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Miami Personal Injury Law Blog

Reviewing the risks inherent with eating while driving

Most in Miami will likely agree that much has been made in recent years about the dangers of distracted driving. Most of the information cited to highlight the risks posed by this practice, however, focus on texting or using a cell phone while behind the wheel. What about other activities that people do while driving that also serve to turn their attention away from the road? One such practice that many participate in yet few may attribute any danger to is eating while driving.

Information shared by the American Academy of Orthopaedic Surgeons and the Auto Alliance shows that eating while driving may increase the likelihood of accidents by 80 percent, and that 65 percent of near-miss accidents can may be linked to drivers who are eating or drinking. Yet despite the risks that eating while driving poses, the same source reports that nearly 70 percent if drivers admit to doing it.

When failed streetlights contribute to wrongful deaths

If you are like most in Miami, then you likely give little thought to the many outdoor lights and streetlights in your cities and neighborhoods. That may change, however, if and when such utilities ever go out. Poorly lit roads and walkways can contribute to car accidents or criminal confrontations that may result in death. Those who lose loved ones due to such conditions may come to us here at The Law Offices of Ivan A. Schertzer asking us who is to blame.

The answer can be found in Section 768.1382 of the Florida state statutes. It states that a streetlight provider may not be found liable for cases of injury or wrongful death due to the malfunction of these utilities. The law defines “streetlight provider” as any of the following entities:

  •          Any state agency, office, or instrumentality
  •          Political subdivisions (counties, cities, districts)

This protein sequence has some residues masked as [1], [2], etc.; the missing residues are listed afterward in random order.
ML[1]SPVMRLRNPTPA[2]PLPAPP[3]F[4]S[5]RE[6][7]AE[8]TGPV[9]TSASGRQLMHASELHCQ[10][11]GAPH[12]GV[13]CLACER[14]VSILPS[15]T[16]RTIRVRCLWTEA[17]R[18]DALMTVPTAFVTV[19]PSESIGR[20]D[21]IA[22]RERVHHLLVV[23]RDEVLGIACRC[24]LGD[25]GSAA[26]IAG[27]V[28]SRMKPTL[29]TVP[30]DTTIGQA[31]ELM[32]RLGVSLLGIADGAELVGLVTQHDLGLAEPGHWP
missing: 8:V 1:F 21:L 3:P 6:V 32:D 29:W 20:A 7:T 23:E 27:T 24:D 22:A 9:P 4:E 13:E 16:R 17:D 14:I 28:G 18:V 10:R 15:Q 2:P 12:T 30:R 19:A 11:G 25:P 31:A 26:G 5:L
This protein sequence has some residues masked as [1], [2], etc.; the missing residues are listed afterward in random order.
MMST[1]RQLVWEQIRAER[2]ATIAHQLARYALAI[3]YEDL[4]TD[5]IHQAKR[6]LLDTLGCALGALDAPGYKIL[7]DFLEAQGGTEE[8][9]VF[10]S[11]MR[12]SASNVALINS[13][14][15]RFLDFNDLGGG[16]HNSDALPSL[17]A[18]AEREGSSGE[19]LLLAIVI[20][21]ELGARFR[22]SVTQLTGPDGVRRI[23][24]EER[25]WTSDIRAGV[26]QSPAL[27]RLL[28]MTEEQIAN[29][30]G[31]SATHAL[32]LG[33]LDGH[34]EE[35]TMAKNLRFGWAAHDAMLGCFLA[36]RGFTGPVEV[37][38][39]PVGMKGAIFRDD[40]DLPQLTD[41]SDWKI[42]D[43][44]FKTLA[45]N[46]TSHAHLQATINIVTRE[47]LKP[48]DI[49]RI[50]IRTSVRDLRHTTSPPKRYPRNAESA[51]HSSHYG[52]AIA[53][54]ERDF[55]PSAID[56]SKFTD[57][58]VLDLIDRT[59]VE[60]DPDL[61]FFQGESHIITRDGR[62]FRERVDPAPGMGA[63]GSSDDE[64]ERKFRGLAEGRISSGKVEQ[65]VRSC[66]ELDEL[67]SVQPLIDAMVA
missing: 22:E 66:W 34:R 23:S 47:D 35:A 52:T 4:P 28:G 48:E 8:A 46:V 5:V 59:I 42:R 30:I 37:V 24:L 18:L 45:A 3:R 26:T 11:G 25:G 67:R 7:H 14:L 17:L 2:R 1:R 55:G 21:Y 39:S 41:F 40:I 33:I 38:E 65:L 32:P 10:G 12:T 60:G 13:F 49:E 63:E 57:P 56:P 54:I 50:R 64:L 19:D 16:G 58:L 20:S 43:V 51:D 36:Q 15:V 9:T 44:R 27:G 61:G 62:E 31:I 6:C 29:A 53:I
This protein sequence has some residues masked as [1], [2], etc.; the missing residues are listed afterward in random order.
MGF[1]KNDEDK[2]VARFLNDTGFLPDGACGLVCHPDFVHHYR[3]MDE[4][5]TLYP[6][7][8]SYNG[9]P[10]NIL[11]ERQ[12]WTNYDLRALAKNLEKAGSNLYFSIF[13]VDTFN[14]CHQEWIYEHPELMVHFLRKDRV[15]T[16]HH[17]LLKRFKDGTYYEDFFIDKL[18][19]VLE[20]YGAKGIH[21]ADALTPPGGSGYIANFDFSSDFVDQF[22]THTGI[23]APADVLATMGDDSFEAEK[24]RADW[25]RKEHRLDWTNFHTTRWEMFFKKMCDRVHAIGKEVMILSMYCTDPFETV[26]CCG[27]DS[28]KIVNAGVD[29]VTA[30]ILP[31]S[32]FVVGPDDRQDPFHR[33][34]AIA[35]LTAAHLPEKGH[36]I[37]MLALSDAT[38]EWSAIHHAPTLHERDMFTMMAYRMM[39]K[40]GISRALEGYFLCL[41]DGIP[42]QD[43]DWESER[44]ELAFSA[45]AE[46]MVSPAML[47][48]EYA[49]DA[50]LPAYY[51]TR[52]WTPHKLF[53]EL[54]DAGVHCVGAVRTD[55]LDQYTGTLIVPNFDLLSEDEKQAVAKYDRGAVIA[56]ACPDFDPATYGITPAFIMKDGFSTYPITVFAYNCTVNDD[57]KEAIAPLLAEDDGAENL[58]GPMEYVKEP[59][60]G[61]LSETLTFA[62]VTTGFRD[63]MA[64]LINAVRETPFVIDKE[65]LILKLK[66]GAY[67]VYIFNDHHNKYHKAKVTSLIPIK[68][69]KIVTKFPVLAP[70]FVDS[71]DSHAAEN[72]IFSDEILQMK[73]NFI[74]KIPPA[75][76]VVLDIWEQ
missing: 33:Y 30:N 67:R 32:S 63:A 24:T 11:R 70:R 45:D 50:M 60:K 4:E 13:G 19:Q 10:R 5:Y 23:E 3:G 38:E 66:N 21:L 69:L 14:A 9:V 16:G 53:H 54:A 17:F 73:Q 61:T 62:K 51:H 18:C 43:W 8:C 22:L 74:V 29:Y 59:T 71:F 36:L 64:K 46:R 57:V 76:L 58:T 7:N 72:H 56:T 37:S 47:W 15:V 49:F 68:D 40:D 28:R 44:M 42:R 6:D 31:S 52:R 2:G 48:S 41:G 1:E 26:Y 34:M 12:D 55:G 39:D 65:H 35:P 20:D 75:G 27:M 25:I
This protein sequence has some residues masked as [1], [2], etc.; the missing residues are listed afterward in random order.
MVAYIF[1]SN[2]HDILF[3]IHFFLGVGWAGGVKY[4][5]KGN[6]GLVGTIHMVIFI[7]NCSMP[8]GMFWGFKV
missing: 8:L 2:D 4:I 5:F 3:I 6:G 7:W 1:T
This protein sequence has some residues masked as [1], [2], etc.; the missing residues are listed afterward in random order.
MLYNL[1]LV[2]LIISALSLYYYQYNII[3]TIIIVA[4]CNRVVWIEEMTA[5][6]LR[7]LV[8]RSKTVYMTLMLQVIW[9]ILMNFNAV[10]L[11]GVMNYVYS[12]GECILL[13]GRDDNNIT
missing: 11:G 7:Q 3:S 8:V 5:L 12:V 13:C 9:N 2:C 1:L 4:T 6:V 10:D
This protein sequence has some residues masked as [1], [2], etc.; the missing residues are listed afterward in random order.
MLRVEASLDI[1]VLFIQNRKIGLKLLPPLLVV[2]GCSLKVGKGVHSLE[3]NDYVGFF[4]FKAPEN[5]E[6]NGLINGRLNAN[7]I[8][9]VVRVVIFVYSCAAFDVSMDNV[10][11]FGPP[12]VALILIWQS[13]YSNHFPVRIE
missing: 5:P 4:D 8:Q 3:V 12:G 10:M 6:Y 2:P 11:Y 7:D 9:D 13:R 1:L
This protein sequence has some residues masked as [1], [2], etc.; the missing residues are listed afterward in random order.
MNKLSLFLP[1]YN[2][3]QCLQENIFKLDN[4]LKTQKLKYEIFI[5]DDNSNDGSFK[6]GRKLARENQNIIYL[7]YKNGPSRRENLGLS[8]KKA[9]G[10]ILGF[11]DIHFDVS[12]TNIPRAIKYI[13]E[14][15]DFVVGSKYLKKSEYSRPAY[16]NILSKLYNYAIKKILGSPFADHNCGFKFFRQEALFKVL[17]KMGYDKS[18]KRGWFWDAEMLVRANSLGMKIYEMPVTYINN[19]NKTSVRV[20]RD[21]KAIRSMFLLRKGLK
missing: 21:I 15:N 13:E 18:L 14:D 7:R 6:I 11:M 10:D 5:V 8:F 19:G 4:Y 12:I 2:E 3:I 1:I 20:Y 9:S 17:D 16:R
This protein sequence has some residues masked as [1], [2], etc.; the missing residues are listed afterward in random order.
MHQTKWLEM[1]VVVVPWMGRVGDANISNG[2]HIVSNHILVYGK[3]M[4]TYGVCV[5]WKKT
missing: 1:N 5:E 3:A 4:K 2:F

•          Public or electrical utilities

A few factors that can derail a premises liability claim

When a person is injured on someone else's property, the property owner is generally presumed to be "at fault" if the accident was caused by property owner negligence, according to Florida laws. Under the law, owners or tenants are held responsible for maintaining a safe environment for others on their properties.

However, there are some mitigating factors that can affect this obligation.

What if my child was not wearing a helmet in a bicycle crash?

It's one of a parent's worst nightmares - that their child was involved in a serious bicycle accident. They maybe were just riding down the street and back, or just around the corner. Parents may have taken their eyes off of them for only a few seconds, but in those seconds, the world changed.

Bicycle helmet laws in the state of Florida are clear: Every child on a bicycle under 16 years of age needs to sport a federally approved bicycle helmet that is properly fitted and secured snuggly to his or her head with a strap.

Young boy killed in tragic water slide accident

With summertime in Miami may come the desire for residents to get out and experience the area’s many amusement and water parks. Most go to these attractions expecting that the rides they go on are safe despite the high speeds and jolting turns that they may subject riders to. Recent years have seen park administrators around the world introduce new attractions claiming to be the biggest or the fastest or the tallest in the world. These claims, while potentially true, may no doubt be motivated by park owners’ desires to attract more visitors. Yet is safety sacrificed in the push to create the newest “best” ride in the world?

This question could potentially come up following a tragic accident at a Kansas water park. A young boy was killed after suffering a fatal neck accident while riding one of the park’s water slides. Witnesses claimed to have heard a loud disturbance on the ride, after which the raft that carries riders along the slide emerged with two of its occupants covered in blood. The boy’s body emerged shortly thereafter.

Reviewing child bicycle safety requirements